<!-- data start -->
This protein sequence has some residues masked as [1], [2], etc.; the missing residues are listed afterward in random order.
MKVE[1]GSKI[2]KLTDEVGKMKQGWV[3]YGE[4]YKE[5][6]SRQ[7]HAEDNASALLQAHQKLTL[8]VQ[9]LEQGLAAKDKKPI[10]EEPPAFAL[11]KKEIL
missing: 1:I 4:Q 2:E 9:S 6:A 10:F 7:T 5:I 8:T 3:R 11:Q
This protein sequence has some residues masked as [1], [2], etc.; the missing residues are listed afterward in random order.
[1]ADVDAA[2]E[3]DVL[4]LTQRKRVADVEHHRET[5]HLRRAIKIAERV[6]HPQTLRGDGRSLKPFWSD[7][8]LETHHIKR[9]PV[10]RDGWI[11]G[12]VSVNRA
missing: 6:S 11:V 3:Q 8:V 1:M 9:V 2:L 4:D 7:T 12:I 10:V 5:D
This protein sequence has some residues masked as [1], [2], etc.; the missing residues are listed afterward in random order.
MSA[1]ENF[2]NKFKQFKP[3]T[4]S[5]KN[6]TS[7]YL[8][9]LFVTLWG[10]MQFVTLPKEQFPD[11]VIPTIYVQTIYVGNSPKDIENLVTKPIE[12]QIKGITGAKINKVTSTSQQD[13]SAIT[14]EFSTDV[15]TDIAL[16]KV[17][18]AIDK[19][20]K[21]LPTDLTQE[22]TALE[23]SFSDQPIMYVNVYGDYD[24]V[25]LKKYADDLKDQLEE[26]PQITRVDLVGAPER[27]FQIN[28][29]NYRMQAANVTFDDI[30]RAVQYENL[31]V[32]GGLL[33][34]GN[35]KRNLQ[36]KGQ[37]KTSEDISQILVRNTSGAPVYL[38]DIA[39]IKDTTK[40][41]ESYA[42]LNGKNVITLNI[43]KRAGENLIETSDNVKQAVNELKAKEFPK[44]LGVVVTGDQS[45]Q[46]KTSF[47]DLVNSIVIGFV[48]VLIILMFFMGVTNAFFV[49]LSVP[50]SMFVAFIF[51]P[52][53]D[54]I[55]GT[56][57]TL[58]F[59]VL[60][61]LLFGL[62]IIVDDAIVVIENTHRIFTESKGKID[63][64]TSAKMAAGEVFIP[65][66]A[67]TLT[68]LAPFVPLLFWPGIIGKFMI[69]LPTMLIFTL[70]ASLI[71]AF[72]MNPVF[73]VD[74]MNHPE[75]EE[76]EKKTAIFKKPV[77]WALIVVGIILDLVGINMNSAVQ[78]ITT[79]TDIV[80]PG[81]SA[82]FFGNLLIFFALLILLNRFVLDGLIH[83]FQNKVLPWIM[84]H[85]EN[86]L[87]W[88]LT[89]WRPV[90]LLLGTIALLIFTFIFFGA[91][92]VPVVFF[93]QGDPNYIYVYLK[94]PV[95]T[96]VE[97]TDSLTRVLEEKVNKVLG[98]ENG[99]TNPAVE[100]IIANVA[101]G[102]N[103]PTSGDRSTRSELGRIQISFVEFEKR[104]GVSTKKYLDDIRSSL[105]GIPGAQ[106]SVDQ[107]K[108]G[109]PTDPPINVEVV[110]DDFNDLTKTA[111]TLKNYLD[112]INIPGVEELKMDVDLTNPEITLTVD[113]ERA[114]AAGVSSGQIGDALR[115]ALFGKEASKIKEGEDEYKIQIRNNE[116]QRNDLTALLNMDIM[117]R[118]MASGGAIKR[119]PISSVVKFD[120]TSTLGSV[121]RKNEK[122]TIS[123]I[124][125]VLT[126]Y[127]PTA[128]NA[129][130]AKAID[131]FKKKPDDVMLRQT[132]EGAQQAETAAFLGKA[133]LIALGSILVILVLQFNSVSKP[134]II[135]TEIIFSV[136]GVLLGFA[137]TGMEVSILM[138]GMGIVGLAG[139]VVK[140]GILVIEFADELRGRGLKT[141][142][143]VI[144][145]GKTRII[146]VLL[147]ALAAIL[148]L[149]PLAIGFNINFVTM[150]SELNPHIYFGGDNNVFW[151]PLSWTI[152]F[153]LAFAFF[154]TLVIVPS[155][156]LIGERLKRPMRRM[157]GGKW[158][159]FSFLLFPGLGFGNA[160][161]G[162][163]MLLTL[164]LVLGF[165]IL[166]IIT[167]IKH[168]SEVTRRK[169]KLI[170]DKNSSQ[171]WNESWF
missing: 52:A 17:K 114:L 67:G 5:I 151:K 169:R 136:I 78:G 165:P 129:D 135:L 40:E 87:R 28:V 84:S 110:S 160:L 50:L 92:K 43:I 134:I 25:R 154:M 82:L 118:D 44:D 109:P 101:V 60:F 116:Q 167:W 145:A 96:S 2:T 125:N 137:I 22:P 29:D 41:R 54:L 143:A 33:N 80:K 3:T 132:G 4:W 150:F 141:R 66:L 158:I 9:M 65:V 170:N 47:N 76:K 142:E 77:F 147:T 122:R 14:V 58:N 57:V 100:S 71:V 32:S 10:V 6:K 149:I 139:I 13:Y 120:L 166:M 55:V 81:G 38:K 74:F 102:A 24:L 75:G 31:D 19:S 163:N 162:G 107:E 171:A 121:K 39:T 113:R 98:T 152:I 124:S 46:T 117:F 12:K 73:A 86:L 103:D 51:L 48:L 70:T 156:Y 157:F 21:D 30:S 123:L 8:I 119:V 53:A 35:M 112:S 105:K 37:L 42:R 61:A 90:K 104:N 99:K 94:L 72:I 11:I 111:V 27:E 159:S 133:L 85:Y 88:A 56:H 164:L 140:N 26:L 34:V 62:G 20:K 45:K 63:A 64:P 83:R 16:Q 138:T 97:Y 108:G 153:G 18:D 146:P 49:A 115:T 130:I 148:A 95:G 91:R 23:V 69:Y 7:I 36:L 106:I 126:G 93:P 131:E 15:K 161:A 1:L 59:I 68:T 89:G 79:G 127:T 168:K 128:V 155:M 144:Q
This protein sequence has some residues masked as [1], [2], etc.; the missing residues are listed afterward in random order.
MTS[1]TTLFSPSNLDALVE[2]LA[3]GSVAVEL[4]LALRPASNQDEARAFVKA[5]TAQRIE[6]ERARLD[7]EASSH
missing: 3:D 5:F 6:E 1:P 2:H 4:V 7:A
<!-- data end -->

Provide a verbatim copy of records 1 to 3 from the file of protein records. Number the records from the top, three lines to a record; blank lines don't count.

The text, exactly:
This protein sequence has some residues masked as [1], [2], etc.; the missing residues are listed afterward in random order.
MKVE[1]GSKI[2]KLTDEVGKMKQGWV[3]YGE[4]YKE[5][6]SRQ[7]HAEDNASALLQAHQKLTL[8]VQ[9]LEQGLAAKDKKPI[10]EEPPAFAL[11]KKEIL
missing: 1:I 4:Q 2:E 9:S 6:A 10:F 7:T 5:I 8:T 3:R 11:Q
This protein sequence has some residues masked as [1], [2], etc.; the missing residues are listed afterward in random order.
[1]ADVDAA[2]E[3]DVL[4]LTQRKRVADVEHHRET[5]HLRRAIKIAERV[6]HPQTLRGDGRSLKPFWSD[7][8]LETHHIKR[9]PV[10]RDGWI[11]G[12]VSVNRA
missing: 6:S 11:V 3:Q 8:V 1:M 9:V 2:L 4:D 7:T 12:I 10:V 5:D
This protein sequence has some residues masked as [1], [2], etc.; the missing residues are listed afterward in random order.
MSA[1]ENF[2]NKFKQFKP[3]T[4]S[5]KN[6]TS[7]YL[8][9]LFVTLWG[10]MQFVTLPKEQFPD[11]VIPTIYVQTIYVGNSPKDIENLVTKPIE[12]QIKGITGAKINKVTSTSQQD[13]SAIT[14]EFSTDV[15]TDIAL[16]KV[17][18]AIDK[19][20]K[21]LPTDLTQE[22]TALE[23]SFSDQPIMYVNVYGDYD[24]V[25]LKKYADDLKDQLEE[26]PQITRVDLVGAPER[27]FQIN[28][29]NYRMQAANVTFDDI[30]RAVQYENL[31]V[32]GGLL[33][34]GN[35]KRNLQ[36]KGQ[37]KTSEDISQILVRNTSGAPVYL[38]DIA[39]IKDTTK[40][41]ESYA[42]LNGKNVITLNI[43]KRAGENLIETSDNVKQAVNELKAKEFPK[44]LGVVVTGDQS[45]Q[46]KTSF[47]DLVNSIVIGFV[48]VLIILMFFMGVTNAFFV[49]LSVP[50]SMFVAFIF[51]P[52][53]D[54]I[55]GT[56][57]TL[58]F[59]VL[60][61]LLFGL[62]IIVDDAIVVIENTHRIFTESKGKID[63][64]TSAKMAAGEVFIP[65][66]A[67]TLT[68]LAPFVPLLFWPGIIGKFMI[69]LPTMLIFTL[70]ASLI[71]AF[72]MNPVF[73]VD[74]MNHPE[75]EE[76]EKKTAIFKKPV[77]WALIVVGIILDLVGINMNSAVQ[78]ITT[79]TDIV[80]PG[81]SA[82]FFGNLLIFFALLILLNRFVLDGLIH[83]FQNKVLPWIM[84]H[85]EN[86]L[87]W[88]LT[89]WRPV[90]LLLGTIALLIFTFIFFGA[91][92]VPVVFF[93]QGDPNYIYVYLK[94]PV[95]T[96]VE[97]TDSLTRVLEEKVNKVLG[98]ENG[99]TNPAVE[100]IIANVA[101]G[102]N[103]PTSGDRSTRSELGRIQISFVEFEKR[104]GVSTKKYLDDIRSSL[105]GIPGAQ[106]SVDQ[107]K[108]G[109]PTDPPINVEVV[110]DDFNDLTKTA[111]TLKNYLD[112]INIPGVEELKMDVDLTNPEITLTVD[113]ERA[114]AAGVSSGQIGDALR[115]ALFGKEASKIKEGEDEYKIQIRNNE[116]QRNDLTALLNMDIM[117]R[118]MASGGAIKR[119]PISSVVKFD[120]TSTLGSV[121]RKNEK[122]TIS[123]I[124][125]VLT[126]Y[127]PTA[128]NA[129][130]AKAID[131]FKKKPDDVMLRQT[132]EGAQQAETAAFLGKA[133]LIALGSILVILVLQFNSVSKP[134]II[135]TEIIFSV[136]GVLLGFA[137]TGMEVSILM[138]GMGIVGLAG[139]VVK[140]GILVIEFADELRGRGLKT[141][142][143]VI[144][145]GKTRII[146]VLL[147]ALAAIL[148]L[149]PLAIGFNINFVTM[150]SELNPHIYFGGDNNVFW[151]PLSWTI[152]F[153]LAFAFF[154]TLVIVPS[155][156]LIGERLKRPMRRM[157]GGKW[158][159]FSFLLFPGLGFGNA[160][161]G[162][163]MLLTL[164]LVLGF[165]IL[166]IIT[167]IKH[168]SEVTRRK[169]KLI[170]DKNSSQ[171]WNESWF
missing: 52:A 17:K 114:L 67:G 5:I 151:K 169:R 136:I 78:G 165:P 129:D 135:L 40:E 87:R 28:V 84:S 110:S 160:L 50:L 92:K 43:I 134:I 25:R 154:M 82:L 118:D 44:D 109:P 101:V 60:F 116:Q 167:W 145:A 96:S 2:T 125:N 137:I 22:P 29:D 41:R 54:L 143:A 33:N 80:K 3:T 132:G 4:W 150:F 141:R 66:L 158:I 9:M 65:V 170:N 47:N 76:K 142:E 77:F 147:T 122:R 14:V 58:N 57:V 100:S 71:V 32:S 10:V 6:K 149:I 139:I 13:Y 120:L 166:M 55:V 81:G 38:K 74:F 102:A 24:L 75:G 31:D 19:S 163:N 162:G 107:E 171:A 121:K 39:T 113:R 98:T 152:I 124:S 46:T 117:F 12:K 73:A 86:L 103:D 51:L 48:L 70:T 156:Y 157:F 21:D 30:S 123:L 8:I 119:V 53:A 35:M 112:S 105:K 37:L 42:R 61:A 90:K 104:N 99:K 94:L 72:I 11:I 111:V 27:E 159:S 133:L 85:Y 88:A 56:H 164:L 140:N 26:L 34:V 62:G 20:K 45:K 63:A 64:P 83:R 16:Q 138:T 97:Y 108:G 153:G 18:D 146:P 49:A 115:T 130:I 148:A 95:G 91:R 23:V 69:Y 7:I 36:L 106:I 126:G 93:P 131:E 15:K 161:A 1:L 59:I 68:T 89:G 79:G 127:T 168:K 128:V 155:M 144:Q